Troubled ZX Spectrum reboot firm Retro Computers Ltd has promised to deliver its Vega+ product in “a few weeks”.
“We apologise sincerely for our forced radio silence (more on that) and delay in our promised updates, but please know we have been, and are still, working on the Vega+ final production and delivery,” said the firm in its first Indiegogo update since May.
“In time,” continued the update, “we will be able to publicise in detail what is going on... But right now, on the advice of our lawyers and related authorities, we have to wait until all various investigations and legal actions have been completed.”
RCL also blamed “a production issue and outside influences beyond our control” for not starting production sooner. We have asked Smart Made Simple Electronics, RCL’s manufacturing partner, to comment and will update this article if they respond.
The company has failed to meet its previous deadlines for delivering the ZX Spectrum-themed Vega+, a handheld gaming console that was meant to have 1,000 games bundled with it upon delivery. It has taken more than half a million pounds in crowdfunded donations to make the console and has delivered nothing to those who handed over £105 each in expectation of receiving a Vega+.
So far there has been no tangible sign of any progress being made in the delivery of the consoles.
A war of words
In recent days Paul Andrews, a former director (and current shareholder) of RCL who claims he is fighting to ensure the company delivers its promised product, said that he had obtained the company’s full bank statements. He claimed he was able to do this because RCL’s current directors left him as a named party on the company bank account, and says he obtained the statements by going to a branch and doing so in person.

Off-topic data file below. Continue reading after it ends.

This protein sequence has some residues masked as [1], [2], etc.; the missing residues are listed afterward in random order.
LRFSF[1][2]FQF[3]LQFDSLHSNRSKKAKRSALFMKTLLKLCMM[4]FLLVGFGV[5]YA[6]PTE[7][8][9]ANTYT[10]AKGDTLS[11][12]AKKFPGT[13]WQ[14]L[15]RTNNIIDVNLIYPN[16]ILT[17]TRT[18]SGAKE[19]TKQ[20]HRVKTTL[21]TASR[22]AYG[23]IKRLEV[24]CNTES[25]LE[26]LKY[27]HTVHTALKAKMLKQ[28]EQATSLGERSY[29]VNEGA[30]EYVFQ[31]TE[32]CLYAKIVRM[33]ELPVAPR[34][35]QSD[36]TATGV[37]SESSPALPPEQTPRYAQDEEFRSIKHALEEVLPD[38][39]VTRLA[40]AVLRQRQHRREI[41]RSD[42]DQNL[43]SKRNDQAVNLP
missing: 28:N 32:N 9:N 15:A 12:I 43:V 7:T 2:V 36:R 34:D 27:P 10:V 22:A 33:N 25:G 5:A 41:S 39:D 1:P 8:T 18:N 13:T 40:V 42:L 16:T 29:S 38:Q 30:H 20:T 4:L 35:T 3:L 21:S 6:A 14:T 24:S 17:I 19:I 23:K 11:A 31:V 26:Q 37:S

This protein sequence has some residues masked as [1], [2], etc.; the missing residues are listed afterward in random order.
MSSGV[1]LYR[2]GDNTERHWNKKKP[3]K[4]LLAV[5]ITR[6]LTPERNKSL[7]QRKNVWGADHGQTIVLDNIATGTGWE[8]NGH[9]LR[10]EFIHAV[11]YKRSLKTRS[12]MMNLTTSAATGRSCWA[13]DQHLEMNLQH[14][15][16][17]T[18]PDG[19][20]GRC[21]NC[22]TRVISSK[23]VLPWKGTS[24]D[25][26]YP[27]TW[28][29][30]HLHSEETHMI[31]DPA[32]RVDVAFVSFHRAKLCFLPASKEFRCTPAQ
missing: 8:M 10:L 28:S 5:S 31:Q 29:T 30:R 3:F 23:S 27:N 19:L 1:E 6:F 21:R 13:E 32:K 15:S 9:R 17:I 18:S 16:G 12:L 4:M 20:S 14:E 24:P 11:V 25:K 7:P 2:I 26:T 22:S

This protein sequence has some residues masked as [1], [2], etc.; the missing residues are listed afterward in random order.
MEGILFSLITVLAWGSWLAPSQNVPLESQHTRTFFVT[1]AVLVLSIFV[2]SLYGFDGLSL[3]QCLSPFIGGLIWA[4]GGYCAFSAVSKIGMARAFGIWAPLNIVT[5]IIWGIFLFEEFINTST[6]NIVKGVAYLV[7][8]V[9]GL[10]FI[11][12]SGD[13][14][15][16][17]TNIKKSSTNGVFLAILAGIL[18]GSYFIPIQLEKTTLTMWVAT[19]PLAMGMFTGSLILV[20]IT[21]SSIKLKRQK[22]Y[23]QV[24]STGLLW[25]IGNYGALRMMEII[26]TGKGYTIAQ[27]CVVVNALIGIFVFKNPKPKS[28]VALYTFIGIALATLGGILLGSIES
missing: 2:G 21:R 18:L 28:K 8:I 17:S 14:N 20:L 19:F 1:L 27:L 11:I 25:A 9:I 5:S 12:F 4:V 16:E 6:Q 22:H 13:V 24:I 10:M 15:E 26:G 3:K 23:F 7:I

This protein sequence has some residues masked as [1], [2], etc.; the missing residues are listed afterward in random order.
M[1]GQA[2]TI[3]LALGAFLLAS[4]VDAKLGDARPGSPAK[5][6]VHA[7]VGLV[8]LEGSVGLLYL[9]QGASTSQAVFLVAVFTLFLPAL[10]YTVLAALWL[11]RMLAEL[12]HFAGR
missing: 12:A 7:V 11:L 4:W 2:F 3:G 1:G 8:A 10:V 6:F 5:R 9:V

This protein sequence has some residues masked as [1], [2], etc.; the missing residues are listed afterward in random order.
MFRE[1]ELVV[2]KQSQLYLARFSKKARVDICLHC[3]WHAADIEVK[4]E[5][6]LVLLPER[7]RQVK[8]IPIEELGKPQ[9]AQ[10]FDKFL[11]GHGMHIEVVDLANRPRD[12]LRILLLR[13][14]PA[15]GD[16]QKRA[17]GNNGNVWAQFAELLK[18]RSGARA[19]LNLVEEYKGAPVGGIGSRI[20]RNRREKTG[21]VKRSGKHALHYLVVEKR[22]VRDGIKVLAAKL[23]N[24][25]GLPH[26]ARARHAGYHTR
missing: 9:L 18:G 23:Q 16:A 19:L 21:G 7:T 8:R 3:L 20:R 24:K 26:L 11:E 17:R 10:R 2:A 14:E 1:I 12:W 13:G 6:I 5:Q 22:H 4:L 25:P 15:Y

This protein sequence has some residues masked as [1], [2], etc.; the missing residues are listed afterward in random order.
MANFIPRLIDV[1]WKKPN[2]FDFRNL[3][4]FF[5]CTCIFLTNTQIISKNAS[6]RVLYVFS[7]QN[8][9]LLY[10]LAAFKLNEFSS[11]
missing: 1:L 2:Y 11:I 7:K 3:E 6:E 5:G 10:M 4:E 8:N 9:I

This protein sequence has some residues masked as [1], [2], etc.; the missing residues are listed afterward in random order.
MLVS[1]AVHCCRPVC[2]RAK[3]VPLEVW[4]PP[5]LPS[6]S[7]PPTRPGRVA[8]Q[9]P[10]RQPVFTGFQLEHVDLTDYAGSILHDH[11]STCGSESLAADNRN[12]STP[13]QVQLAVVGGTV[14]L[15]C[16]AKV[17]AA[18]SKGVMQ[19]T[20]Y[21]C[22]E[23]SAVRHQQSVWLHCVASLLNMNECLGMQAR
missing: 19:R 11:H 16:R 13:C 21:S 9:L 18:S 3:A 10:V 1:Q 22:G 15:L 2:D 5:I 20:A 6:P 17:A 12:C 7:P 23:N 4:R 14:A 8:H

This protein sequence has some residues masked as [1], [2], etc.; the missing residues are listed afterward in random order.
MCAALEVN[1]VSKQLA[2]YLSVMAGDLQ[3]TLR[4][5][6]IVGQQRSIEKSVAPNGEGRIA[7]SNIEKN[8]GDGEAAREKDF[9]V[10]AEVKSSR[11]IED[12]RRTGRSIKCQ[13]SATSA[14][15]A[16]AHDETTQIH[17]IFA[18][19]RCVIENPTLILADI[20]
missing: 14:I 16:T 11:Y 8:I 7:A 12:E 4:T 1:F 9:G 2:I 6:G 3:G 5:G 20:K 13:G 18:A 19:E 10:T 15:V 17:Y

Although Andrews initially said he would release the statements publicly, he did not do so, saying his lawyer had told him it would be “inadvisable” to reveal the statements’ contents.
For its part, RCL alleges that Andrews “unlawfully” tried to access the bank account. The company also says he “unlawfully received a new bank card”, while Andrews claims the card arrived out of the blue in the post and that he immediately returned it to the bank.
Suzanne Martin, RCL’s managing director, did not deny to The Register that she was posting pictures of Andrews and his family on Facebook groups linked to RCL, insisting that the photos were “in the public domain” and claiming they were proof that Andrews misused company money for a personal holiday. Andrews said that the photos were “absolutely not” in the public domain and that the holiday had been a business trip to the CES show as part of RCL’s abortive attempt to enter the US market.
Various bloggers who have been closely monitoring the saga have been in touch with El Reg, saying someone has attempted to have their blogs suspended over the last couple of days.
Comment: Lots of hot air and little light
The basic contention of RCL’s customers – backers, to use the Indiegogo phrase – is that the company has taken their money but seems to continually extend the deadline for when it will give them a product. Although a small number of vocal backers have asked for and received refunds, others have yet to get their money back – though some have told El Reg that they have managed to obtain refunds through their banks and credit card providers.
Meanwhile, RCL continues to insist that production is only a few weeks away. The firm told El Reg a few months ago that it would go into production in July, something it now admits it has not done.
What none of the to-ing and fro-ing indicates is whether we will see the Vega+ delivered to its customers.
Given the deep affection felt by many older techies for the Sinclair ZX brand and products, the thousands of people who signed up for this particular project deserve answers. ®